This won’t be big news to you, but some people have dogs, in their houses. Dogs are domesticated wolves. They are wolves capable of spending long days inside on designer pillows, wolves often dressed in ridiculous outfits, wolves in civilization’s trampy clothing. They are no longer wild, yet capable, as anyone knows, of wildness. If I walk around my neighborhood, I see these wolves dragging their people to the park, around the block, […]
Today we have another in our series of guest posts by participants in the upcoming meeting on indoor evolution at the National Evolutionary Synthesis Center in June. Jason Munshi-South, currently an assistant professor of biology at Baruch College, studies the evolution and ecology of vertebrates in New York City.
Every New Yorker has a rat story. Narrative elements of these tales often include municipal garbage cans or deserted subway platforms, and in the worst cases pant legs or toilets. NYC’s rats are Rattus norvegicus, the Norway or […]
Today we have another in our series of guest posts by participants in the upcoming meeting on indoor evolution at the National Evolutionary Synthesis Center in June. Rachel Adams is a post-doctoral researcher at the University of California at Berkeley who studies the dispersal of fungal spores into homes.
In the early 1940s, the promise of the drug penicillin far exceeded its production. Scientists were on a quest to find a strain of the penicillin producing fungus, Penicillium, that would produce more of the “mold juice.” In the most rotten citizen science project ever to be staged, […]
When the region of Cappadocia found itself divided between hostile nations, rather than flee, the people decided to dig in. The landscape was composed of soft volcanic rock carved by erosion over millions of years into odd towers and pockmarked cliffs. Taking a cue from the landscape itself, the people of Cappadocia dug fortresses into the rock to escape persecution from the early Romans, and later, hostile Arabs. In some places, these fortresses grew into underground cities that could house thousands of people. Some reached ten levels deep, and they featured kitchens, sleeping quarters, chapels, storage chambers, and vast defense […]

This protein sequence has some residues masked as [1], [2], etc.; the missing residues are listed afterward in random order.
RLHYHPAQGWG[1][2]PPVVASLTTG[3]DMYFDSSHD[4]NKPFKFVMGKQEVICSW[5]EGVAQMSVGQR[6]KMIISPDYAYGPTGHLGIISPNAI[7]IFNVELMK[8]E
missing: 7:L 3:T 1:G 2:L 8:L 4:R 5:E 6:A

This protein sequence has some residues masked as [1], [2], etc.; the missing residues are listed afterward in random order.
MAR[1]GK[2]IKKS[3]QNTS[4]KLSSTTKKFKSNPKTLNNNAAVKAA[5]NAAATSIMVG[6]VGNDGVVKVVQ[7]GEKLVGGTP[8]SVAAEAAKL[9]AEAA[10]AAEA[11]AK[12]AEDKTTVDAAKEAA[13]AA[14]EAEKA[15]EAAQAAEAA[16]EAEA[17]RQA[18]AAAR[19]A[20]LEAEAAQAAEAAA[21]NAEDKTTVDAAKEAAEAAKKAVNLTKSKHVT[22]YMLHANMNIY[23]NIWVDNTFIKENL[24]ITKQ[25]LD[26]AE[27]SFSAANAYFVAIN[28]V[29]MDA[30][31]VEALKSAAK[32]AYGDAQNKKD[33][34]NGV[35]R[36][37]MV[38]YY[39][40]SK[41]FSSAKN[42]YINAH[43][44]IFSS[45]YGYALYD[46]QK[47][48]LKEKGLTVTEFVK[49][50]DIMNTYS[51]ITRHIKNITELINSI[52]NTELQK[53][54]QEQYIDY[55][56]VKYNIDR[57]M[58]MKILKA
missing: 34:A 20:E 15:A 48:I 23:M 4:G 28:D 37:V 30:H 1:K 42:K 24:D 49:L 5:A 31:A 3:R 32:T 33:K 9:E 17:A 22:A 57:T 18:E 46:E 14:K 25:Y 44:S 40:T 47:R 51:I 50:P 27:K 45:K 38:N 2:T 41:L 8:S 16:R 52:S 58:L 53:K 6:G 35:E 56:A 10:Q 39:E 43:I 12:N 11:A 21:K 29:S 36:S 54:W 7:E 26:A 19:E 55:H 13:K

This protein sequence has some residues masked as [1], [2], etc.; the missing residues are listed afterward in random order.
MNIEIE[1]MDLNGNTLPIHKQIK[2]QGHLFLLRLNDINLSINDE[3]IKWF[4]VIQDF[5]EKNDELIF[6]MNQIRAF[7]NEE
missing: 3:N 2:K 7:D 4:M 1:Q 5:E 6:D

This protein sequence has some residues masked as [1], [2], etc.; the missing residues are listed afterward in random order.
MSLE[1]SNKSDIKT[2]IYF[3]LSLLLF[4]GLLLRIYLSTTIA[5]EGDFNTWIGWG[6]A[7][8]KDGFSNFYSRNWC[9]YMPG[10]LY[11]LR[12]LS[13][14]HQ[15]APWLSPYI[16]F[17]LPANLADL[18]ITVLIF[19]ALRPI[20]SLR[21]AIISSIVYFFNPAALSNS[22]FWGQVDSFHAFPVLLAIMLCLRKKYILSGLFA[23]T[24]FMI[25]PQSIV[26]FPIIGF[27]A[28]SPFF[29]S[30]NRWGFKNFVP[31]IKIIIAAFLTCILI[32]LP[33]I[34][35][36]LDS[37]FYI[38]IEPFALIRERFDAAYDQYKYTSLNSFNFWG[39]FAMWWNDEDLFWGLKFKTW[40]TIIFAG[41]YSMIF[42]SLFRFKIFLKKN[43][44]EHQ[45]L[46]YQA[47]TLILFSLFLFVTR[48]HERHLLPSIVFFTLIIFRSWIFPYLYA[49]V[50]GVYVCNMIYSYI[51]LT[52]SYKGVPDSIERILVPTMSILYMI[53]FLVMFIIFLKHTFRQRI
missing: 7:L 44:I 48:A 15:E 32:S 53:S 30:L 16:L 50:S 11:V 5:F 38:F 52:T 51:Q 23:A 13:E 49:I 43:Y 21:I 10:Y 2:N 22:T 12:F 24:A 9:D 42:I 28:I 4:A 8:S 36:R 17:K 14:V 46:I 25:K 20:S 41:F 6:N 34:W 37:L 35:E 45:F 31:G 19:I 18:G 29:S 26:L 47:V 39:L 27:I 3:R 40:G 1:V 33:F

Today we have a guest post by Laura Jane Martin, a participant in the upcoming meeting on indoor evolution at the National Evolutionary Synthesis Center in June. Laura is a writer and PhD candidate at Cornell University, where she researches the ecology and conservation of wetland plants. Follow her new blog: https://sedges.wordpress.com/
My local coffee shop is populated with potted plants. The four closest to my favorite table are Zanzibar gem, bamboo palm, jade, and pothos – species from eastern Africa, Madagascar, South Africa, and China.
People have grown plants in pots for centuries, but it’s only recently […]
Man, it totally happens.
Evolution happens everywhere at every moment. It happens in your refrigerator. It happens in your stomach. It is happening right now under your couch and in your eaves. Evolution gave us the marvels of the Galapagos Islands and also, of course, the terror of antibiotic-resistant bacteria. Evolution happens independent of belief. It happens; but it happens some places more rapidly than others.
A number of things can speed up the rate of evolution. These include the availability of resources, how sharp and non-random death’s sickle is, and the fragmentation of populations. Make food ample, life hard and isolation […]